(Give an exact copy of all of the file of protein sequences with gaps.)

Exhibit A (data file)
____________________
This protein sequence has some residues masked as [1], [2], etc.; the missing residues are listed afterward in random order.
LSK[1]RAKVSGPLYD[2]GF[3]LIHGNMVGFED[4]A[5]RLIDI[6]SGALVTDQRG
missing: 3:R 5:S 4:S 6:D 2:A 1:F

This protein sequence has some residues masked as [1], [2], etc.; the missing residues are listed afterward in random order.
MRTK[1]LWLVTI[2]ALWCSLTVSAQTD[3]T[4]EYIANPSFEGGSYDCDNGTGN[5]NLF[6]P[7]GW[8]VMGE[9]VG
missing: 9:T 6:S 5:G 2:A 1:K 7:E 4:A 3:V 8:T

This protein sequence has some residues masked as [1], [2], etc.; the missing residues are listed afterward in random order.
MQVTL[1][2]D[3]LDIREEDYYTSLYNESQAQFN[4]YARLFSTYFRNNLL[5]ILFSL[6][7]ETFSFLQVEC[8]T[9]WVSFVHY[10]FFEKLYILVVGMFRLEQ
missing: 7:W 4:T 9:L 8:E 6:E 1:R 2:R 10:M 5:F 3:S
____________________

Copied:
This protein sequence has some residues masked as [1], [2], etc.; the missing residues are listed afterward in random order.
LSK[1]RAKVSGPLYD[2]GF[3]LIHGNMVGFED[4]A[5]RLIDI[6]SGALVTDQRG
missing: 3:R 5:S 4:S 6:D 2:A 1:F

This protein sequence has some residues masked as [1], [2], etc.; the missing residues are listed afterward in random order.
MRTK[1]LWLVTI[2]ALWCSLTVSAQTD[3]T[4]EYIANPSFEGGSYDCDNGTGN[5]NLF[6]P[7]GW[8]VMGE[9]VG
missing: 9:T 6:S 5:G 2:A 1:K 7:E 4:A 3:V 8:T

This protein sequence has some residues masked as [1], [2], etc.; the missing residues are listed afterward in random order.
MQVTL[1][2]D[3]LDIREEDYYTSLYNESQAQFN[4]YARLFSTYFRNNLL[5]ILFSL[6][7]ETFSFLQVEC[8]T[9]WVSFVHY[10]FFEKLYILVVGMFRLEQ
missing: 7:W 4:T 9:L 8:E 6:E 1:R 2:R 10:M 5:F 3:S